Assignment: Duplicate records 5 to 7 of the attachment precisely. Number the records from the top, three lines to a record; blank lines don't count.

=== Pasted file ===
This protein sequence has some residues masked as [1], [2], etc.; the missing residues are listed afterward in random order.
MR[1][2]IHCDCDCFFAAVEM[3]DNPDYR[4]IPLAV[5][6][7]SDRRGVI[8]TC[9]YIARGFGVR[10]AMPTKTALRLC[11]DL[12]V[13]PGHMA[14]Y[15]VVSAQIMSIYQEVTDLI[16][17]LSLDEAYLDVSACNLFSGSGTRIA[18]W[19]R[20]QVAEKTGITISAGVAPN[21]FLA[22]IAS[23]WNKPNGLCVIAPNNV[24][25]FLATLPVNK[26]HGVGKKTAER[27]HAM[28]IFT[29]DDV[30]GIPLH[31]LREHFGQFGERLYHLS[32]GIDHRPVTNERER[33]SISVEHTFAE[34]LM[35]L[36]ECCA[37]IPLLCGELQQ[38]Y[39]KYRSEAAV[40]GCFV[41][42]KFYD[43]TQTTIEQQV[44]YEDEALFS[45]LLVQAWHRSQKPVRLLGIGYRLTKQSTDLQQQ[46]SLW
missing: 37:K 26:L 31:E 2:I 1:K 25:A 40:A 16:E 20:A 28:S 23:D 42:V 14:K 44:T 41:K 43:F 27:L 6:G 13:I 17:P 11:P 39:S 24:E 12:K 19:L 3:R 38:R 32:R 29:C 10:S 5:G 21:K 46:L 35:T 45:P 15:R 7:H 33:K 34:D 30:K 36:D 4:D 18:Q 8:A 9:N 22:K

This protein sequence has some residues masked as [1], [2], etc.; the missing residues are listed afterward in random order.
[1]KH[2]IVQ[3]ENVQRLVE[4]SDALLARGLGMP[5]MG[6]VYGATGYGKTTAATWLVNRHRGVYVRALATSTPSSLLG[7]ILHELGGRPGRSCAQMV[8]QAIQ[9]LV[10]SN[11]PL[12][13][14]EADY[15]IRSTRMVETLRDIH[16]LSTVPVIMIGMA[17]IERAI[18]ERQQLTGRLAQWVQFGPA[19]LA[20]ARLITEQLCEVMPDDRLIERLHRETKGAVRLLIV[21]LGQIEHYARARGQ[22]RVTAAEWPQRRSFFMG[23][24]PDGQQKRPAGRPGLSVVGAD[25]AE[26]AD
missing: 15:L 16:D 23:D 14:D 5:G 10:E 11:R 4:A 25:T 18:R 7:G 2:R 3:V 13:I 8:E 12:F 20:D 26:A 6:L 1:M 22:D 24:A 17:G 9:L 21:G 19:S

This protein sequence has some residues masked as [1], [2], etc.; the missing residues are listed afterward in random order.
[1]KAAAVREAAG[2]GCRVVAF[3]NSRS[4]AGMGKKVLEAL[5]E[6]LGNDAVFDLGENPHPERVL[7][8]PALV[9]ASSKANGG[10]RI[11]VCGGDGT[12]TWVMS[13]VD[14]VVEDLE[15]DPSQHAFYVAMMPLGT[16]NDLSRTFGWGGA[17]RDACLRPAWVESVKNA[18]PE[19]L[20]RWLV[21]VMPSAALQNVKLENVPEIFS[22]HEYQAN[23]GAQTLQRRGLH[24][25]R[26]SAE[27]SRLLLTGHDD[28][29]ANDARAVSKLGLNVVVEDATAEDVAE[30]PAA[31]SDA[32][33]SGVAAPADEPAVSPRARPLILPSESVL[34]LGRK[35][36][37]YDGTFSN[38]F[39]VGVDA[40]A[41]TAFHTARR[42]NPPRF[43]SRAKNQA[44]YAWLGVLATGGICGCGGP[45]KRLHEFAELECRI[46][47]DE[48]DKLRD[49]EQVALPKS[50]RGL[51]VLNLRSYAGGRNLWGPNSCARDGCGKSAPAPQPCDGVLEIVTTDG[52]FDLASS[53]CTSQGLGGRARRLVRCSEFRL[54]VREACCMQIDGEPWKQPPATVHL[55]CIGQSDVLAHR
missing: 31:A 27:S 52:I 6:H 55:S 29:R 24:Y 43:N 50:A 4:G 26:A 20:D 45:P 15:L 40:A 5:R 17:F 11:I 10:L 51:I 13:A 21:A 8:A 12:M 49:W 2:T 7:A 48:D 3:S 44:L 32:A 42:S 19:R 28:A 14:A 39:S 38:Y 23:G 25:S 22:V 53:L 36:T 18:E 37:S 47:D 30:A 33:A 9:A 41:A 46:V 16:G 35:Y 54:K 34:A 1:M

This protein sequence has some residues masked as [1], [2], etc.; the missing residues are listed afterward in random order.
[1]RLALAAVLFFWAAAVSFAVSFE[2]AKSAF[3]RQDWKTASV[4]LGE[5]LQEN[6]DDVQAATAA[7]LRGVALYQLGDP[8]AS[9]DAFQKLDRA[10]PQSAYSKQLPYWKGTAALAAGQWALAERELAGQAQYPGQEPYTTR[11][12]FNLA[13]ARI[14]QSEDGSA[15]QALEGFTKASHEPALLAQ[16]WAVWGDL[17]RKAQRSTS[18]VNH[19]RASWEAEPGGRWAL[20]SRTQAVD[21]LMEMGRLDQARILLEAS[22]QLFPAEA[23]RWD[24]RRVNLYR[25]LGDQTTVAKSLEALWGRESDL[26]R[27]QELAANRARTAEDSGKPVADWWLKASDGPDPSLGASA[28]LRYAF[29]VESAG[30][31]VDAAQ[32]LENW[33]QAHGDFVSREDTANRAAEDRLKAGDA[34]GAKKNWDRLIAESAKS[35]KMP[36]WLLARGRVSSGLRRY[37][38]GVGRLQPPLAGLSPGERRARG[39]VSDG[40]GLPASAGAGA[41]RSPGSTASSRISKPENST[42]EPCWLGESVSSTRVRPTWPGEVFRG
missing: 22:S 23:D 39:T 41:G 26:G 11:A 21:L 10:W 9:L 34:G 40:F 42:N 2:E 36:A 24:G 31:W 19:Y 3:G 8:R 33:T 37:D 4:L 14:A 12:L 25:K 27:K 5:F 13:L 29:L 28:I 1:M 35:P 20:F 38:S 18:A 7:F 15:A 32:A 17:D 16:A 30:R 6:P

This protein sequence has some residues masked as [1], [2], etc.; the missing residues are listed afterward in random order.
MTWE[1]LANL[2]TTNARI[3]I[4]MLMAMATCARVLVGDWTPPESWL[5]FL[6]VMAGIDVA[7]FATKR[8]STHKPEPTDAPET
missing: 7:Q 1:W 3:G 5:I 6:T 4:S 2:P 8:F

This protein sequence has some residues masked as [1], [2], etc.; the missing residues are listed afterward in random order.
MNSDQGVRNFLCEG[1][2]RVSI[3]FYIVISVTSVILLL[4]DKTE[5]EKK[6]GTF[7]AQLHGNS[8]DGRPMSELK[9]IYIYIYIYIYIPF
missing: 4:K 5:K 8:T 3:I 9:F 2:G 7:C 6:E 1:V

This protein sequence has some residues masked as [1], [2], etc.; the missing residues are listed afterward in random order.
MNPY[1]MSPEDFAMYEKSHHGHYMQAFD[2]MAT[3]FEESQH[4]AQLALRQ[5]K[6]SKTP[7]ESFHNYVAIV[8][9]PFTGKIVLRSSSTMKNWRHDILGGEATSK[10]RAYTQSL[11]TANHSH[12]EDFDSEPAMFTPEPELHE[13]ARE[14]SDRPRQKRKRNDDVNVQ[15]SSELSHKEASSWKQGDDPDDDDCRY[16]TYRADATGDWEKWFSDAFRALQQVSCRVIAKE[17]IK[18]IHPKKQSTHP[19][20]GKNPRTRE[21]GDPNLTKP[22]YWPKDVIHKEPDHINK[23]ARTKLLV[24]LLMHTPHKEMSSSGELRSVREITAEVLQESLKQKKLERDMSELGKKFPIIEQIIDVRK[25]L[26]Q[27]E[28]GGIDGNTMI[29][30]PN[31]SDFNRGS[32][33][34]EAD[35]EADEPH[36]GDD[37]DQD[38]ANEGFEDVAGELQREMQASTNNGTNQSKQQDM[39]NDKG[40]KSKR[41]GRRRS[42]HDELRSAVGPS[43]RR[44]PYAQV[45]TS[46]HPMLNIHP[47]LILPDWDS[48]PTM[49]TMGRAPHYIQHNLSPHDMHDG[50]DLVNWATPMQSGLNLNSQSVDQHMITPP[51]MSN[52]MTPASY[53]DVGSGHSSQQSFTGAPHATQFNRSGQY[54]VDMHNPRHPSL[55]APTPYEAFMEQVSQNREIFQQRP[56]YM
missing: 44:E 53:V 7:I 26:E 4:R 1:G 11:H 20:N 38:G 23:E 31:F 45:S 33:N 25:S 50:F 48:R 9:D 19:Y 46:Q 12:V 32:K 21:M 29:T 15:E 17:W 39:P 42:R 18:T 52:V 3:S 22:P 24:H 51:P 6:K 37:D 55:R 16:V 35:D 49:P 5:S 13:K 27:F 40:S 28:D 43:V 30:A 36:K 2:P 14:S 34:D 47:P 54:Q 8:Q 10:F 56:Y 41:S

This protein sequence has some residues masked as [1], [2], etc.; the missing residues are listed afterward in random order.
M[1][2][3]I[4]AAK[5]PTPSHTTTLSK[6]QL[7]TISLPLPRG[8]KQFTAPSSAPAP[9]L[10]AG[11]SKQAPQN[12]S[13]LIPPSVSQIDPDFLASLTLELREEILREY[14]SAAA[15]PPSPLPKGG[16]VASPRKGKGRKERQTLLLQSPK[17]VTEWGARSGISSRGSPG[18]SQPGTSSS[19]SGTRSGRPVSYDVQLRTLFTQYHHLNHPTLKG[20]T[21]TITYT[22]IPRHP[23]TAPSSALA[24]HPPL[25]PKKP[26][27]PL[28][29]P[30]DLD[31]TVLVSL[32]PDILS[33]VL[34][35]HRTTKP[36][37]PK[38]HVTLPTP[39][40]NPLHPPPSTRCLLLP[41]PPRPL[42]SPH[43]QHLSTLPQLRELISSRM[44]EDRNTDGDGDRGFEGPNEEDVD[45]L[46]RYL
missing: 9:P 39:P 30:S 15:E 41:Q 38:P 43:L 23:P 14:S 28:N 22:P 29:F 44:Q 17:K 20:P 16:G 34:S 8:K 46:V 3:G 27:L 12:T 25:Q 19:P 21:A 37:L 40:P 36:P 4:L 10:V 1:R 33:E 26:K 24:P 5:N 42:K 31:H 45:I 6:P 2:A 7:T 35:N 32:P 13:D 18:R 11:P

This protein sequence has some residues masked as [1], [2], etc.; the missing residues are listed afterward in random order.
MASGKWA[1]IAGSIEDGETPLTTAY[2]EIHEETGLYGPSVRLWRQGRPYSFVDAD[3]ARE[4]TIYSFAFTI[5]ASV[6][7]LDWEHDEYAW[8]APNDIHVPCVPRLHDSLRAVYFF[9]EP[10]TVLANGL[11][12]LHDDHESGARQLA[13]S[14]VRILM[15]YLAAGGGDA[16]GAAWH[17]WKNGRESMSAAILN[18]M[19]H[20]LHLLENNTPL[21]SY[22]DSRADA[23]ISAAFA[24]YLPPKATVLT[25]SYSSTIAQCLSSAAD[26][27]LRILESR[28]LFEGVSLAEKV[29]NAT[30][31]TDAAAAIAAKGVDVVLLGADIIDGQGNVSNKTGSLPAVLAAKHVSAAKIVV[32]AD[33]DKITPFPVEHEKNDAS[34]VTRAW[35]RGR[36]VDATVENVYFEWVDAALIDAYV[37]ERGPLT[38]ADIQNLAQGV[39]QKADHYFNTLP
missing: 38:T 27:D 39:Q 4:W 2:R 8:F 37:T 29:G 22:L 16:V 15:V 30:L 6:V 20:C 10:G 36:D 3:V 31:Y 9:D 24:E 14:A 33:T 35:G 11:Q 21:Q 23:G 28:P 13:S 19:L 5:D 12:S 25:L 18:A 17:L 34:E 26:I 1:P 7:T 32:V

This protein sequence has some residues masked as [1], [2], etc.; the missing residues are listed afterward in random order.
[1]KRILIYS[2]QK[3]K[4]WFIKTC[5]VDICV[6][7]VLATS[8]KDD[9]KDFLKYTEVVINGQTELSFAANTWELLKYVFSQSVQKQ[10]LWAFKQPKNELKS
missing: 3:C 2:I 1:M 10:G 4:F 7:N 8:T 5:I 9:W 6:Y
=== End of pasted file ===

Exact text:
This protein sequence has some residues masked as [1], [2], etc.; the missing residues are listed afterward in random order.
MTWE[1]LANL[2]TTNARI[3]I[4]MLMAMATCARVLVGDWTPPESWL[5]FL[6]VMAGIDVA[7]FATKR[8]STHKPEPTDAPET
missing: 7:Q 1:W 3:G 5:I 6:T 4:S 2:P 8:F

This protein sequence has some residues masked as [1], [2], etc.; the missing residues are listed afterward in random order.
MNSDQGVRNFLCEG[1][2]RVSI[3]FYIVISVTSVILLL[4]DKTE[5]EKK[6]GTF[7]AQLHGNS[8]DGRPMSELK[9]IYIYIYIYIYIPF
missing: 4:K 5:K 8:T 3:I 9:F 2:G 7:C 6:E 1:V

This protein sequence has some residues masked as [1], [2], etc.; the missing residues are listed afterward in random order.
MNPY[1]MSPEDFAMYEKSHHGHYMQAFD[2]MAT[3]FEESQH[4]AQLALRQ[5]K[6]SKTP[7]ESFHNYVAIV[8][9]PFTGKIVLRSSSTMKNWRHDILGGEATSK[10]RAYTQSL[11]TANHSH[12]EDFDSEPAMFTPEPELHE[13]ARE[14]SDRPRQKRKRNDDVNVQ[15]SSELSHKEASSWKQGDDPDDDDCRY[16]TYRADATGDWEKWFSDAFRALQQVSCRVIAKE[17]IK[18]IHPKKQSTHP[19][20]GKNPRTRE[21]GDPNLTKP[22]YWPKDVIHKEPDHINK[23]ARTKLLV[24]LLMHTPHKEMSSSGELRSVREITAEVLQESLKQKKLERDMSELGKKFPIIEQIIDVRK[25]L[26]Q[27]E[28]GGIDGNTMI[29][30]PN[31]SDFNRGS[32][33][34]EAD[35]EADEPH[36]GDD[37]DQD[38]ANEGFEDVAGELQREMQASTNNGTNQSKQQDM[39]NDKG[40]KSKR[41]GRRRS[42]HDELRSAVGPS[43]RR[44]PYAQV[45]TS[46]HPMLNIHP[47]LILPDWDS[48]PTM[49]TMGRAPHYIQHNLSPHDMHDG[50]DLVNWATPMQSGLNLNSQSVDQHMITPP[51]MSN[52]MTPASY[53]DVGSGHSSQQSFTGAPHATQFNRSGQY[54]VDMHNPRHPSL[55]APTPYEAFMEQVSQNREIFQQRP[56]YM
missing: 44:E 53:V 7:I 26:E 4:R 1:G 11:H 20:N 38:G 23:E 31:F 45:S 33:N 25:S 50:F 48:R 9:D 19:Y 46:Q 12:V 32:K 21:M 29:T 15:E 17:W 39:P 42:R 18:T 52:V 3:S 22:P 24:H 51:P 6:K 37:D 55:R 16:V 35:D 49:P 5:S 13:K 27:F 40:S 28:D 43:V 30:A 36:K 2:P 14:S 34:D 47:P 54:Q 8:Q 10:F 56:Y 41:S